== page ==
The Czech Republic will sponsor an assessment study of the extent of damage caused by fire in the Chilean national park Torres del Paine, the Chilean press wrote on Thursday. The fire was caused last month when a Czech tourist's stove overturned, causing wildfire to spread rapidly through 16,000 hectares of forest. An official Czech delegation has expressed deep regret for what happened and is now holding talks with the Chilean side.
The largest opposition party, the Civic Democrats, will apparently hold-off calling a vote of no-confidence on the government at least until Easter. According to members within the Civic Democrats, the opposition party is waiting to see how the current government crisis is resolved - including whether the prime minister receives backing from his party at the Social Democrat's party congress in three weeks' time.
A 32-year-old miner from the east Moravian region of Ostrava is in stable condition following an accident Thursday that killer his 24-year-old colleague. A hospital spokeswoman said the man had suffered no broken bones and no internal organ damage. He was injured and his colleague killed when the mine's conveyor equipment broke down. The exact cause of his colleague's death remains unknown.
A Prague court has ruled that Bambini di Praga choirmaster Bohumil Kulinsky, awaiting trial for the alleged sexual abuse of underage girls, will remain in custody. On Friday the court rejected a complaint by Mr Kulinsky that he had been held longer than the three months allowed under the "collusion custody" law. The district court agreed with the prosecution that there was danger the accused might influence witnesses - and extended the three-month deadline.
An agreement by the country's ruling coalition parties to try and diffuse an on-going government crisis has been criticised by president Vaclav Klaus, who says the agreement reached does not go far enough. Mr Klaus had called for greater guarantees by the government to ensure stability for the rest of its term, but called its current steps "half-hearted", only postponing the problem. In the president's view the coalition will remain on the brink of breaking up for several weeks. The government crisis erupted last month when a major Czech daily questioned the financing behind Prime Minister Stanislav Gross' luxury flat. Business dealings by the prime minister's wife have also come under scrutiny.
The Czech Commission for the privatisation of fixed-line operator Czech telecom has "okayed" the entry of France Telecom into the government tender. Several firms are now vying to bid for the state's 51 percent majority share including the firms Blackstone, CVC, and Providence. At the same time the commission acknowledged withdrawal by the consortium of PPF, J&T, InWay and Tiscali, which had bid an estimated 71.3 billion crowns, or approximately 3 billion U.S. dollars. The withdrawal is otherwise not expected to have a wider negative impact on the tender - given the entry of France Telecom.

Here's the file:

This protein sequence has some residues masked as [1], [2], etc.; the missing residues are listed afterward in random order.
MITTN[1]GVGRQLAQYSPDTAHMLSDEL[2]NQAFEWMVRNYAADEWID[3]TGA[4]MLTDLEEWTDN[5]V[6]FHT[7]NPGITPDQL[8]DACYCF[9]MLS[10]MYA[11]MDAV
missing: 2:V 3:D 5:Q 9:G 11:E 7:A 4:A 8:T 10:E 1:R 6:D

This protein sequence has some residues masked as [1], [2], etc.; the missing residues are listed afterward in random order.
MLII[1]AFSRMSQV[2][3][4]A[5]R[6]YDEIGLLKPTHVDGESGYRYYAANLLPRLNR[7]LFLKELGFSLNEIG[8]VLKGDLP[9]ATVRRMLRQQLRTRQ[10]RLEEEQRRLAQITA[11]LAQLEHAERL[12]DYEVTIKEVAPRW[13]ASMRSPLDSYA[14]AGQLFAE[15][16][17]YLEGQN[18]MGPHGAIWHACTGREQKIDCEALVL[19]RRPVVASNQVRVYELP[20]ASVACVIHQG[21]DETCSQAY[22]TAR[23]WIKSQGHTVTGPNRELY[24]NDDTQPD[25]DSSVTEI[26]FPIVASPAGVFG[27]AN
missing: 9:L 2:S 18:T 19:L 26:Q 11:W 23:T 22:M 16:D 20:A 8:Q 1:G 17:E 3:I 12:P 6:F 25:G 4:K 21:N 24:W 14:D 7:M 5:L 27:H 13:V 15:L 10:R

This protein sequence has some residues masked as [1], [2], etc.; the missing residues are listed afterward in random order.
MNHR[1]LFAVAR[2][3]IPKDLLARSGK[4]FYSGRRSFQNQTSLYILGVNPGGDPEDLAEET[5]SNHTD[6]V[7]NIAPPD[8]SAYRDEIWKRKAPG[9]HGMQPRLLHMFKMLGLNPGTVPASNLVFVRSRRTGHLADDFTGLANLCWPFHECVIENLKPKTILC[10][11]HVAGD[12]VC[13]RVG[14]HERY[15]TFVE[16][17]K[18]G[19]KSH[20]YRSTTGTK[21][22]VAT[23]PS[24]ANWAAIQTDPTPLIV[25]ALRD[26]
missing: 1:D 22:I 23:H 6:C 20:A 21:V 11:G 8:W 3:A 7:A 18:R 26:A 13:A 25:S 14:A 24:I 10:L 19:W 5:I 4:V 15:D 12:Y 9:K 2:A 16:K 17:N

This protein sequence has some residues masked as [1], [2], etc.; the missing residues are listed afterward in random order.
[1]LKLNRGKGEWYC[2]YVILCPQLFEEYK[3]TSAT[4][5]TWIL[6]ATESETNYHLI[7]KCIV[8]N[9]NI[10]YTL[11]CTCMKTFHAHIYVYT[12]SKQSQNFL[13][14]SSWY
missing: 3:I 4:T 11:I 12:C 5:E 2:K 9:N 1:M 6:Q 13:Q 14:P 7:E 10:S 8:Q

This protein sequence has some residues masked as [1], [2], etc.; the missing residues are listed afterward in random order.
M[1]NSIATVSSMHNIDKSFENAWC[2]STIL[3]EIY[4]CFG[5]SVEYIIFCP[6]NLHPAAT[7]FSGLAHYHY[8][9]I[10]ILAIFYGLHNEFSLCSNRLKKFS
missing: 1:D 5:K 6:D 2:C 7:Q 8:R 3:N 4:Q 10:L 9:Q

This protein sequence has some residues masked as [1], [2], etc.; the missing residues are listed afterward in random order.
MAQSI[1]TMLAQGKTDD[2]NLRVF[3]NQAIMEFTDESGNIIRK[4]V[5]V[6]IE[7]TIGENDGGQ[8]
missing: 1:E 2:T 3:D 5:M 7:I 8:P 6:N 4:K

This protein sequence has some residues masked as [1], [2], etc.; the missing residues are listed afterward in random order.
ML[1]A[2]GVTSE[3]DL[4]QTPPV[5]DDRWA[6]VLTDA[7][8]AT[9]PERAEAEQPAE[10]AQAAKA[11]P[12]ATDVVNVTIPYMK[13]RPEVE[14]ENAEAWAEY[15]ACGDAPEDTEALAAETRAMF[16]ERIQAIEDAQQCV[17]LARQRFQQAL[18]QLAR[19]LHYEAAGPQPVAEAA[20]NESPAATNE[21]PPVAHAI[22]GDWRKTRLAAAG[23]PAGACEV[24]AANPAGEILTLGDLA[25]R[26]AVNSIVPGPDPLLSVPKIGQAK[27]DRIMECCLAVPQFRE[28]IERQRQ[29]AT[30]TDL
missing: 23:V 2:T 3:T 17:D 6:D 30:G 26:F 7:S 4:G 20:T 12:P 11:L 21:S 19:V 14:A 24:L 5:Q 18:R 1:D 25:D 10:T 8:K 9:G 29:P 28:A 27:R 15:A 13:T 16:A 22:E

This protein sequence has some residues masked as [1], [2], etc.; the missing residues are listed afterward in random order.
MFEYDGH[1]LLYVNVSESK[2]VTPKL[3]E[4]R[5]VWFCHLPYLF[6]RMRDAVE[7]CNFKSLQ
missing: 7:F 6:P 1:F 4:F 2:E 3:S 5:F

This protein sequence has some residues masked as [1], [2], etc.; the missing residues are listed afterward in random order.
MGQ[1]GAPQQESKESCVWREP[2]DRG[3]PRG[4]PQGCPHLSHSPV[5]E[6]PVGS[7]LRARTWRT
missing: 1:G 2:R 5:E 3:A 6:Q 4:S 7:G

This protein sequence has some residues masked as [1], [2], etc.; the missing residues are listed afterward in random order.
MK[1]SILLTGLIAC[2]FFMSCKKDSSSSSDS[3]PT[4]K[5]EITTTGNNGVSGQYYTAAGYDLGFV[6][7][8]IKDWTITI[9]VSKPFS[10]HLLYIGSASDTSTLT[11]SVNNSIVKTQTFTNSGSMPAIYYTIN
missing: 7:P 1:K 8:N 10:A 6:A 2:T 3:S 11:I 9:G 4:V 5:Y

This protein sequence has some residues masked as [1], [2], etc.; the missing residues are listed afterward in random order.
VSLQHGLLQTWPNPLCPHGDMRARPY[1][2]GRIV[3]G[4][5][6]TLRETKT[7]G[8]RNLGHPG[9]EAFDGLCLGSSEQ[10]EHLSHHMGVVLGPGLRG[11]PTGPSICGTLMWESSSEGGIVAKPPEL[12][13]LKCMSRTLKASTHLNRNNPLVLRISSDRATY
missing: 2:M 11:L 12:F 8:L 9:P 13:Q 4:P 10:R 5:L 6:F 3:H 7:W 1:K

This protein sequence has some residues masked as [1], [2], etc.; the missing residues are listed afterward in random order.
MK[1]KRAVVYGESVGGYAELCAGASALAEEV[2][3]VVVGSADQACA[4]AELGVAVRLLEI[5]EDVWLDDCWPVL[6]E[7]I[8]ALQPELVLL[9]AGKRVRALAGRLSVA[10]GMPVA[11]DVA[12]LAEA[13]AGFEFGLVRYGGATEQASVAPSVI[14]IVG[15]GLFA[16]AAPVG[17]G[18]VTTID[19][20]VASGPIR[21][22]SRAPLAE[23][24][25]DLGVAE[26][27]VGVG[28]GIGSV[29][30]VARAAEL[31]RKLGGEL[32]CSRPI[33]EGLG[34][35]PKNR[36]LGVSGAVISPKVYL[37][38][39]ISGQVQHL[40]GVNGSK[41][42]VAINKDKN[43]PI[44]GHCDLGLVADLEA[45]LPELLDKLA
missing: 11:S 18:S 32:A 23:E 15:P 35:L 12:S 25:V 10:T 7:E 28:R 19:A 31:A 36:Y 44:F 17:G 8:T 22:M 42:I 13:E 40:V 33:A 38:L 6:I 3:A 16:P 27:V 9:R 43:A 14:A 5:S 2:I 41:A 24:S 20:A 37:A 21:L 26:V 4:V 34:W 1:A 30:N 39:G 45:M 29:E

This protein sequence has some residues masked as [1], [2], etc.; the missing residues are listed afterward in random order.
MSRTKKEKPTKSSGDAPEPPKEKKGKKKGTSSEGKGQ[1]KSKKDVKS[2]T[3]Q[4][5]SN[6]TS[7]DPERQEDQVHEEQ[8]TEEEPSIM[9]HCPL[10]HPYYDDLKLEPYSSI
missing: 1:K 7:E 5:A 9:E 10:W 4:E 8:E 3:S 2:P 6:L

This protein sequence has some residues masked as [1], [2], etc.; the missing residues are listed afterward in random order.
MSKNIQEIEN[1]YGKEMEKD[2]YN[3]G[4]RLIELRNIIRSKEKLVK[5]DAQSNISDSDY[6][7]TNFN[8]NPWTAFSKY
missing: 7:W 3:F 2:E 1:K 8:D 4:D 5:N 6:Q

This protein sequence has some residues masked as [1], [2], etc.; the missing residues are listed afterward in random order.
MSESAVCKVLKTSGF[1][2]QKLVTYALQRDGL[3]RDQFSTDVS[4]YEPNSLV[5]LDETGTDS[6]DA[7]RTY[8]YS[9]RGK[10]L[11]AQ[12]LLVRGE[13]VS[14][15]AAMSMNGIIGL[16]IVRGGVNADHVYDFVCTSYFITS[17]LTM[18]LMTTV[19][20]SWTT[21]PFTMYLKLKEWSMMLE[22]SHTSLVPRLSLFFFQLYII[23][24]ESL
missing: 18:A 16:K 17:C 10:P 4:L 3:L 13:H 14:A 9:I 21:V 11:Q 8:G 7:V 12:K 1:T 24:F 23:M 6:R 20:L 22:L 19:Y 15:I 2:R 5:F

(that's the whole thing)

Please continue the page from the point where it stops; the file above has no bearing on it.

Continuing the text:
The head of the Prague AIDS Centre Marie Stankova has said that the treatment of AIDS patients has been put under threat following budget cuts by the Health Minister. Mrs Stankova was reacting to a statement deleted from health ministry regulations that had previously allowed centres to cross budget "ceilings". Mrs Stankova says that centre officials had repeatedly discussed the problem with the Health Ministry. She says that unless some compromise can be reached, centres will have to consider limiting treatment with new effective but costly medication. Of 730 HIV-positive patients registered in the Czech Republic, 350 are undergoing treatment.
The consortium of firms PPF, J&T, InWay and Tiscali has pulled out from a tender for a state-held stake in Cesky Telecom, a PPF spokeswoman said without giving any reasons. The consortium allegedly offered the highest preliminary bid of 71.3 billion crowns. Still in play for the majority stake in Cesky Telecom are France Telecom with the consortium Blackstone/CVC/Provident and telecoms operators Swisscom, Belgacom and Telefonica.
The Prime Minister Stanislav Gross said the Social Democrats were ready to
continue in the current three-party coalition government. Speaking after
Thursday's coalition meeting, Mr Gross also said he was prepared to
publicly apologise to everyone who, as he said, could have been offended
by his earlier statements regarding his flat financing scandal. The
Christian Democrat Chairman Miroslav Kalousek said his party would not
call on the Prime Minister to resign before the Social Democrat party
congress at Easter. He said it was up to the Social Democrats to resolve
the Prime Minister's scandal themselves.
The Christian Democrats originally called on the prime minister to step down, while many Social Democrats demanded that three Christian Democrats ministers be dismissed from the cabinet. On Wednesday Prime Minister Gross said he will step down if he does not receive the strong backing of the Social Democrats at Saturday's party meeting. Mr Gross has been under pressure for some weeks over his family's private finance, with the affair threatening to bring down the governing coalition.
The Supreme Court has ruled that the Prague High Court should hear the case of former Foreign Ministry general secretary Karel Srba again. The court upheld the recourse filed by the Supreme State Attorney who considered an eight-year sentence for Mr Srba too lenient. Mr Srba is serving a prison sentence for involvement in the preparation of the planned contract killing of an investigative journalist who in her articles pointed to his dubious financial practices at the Foreign Ministry.
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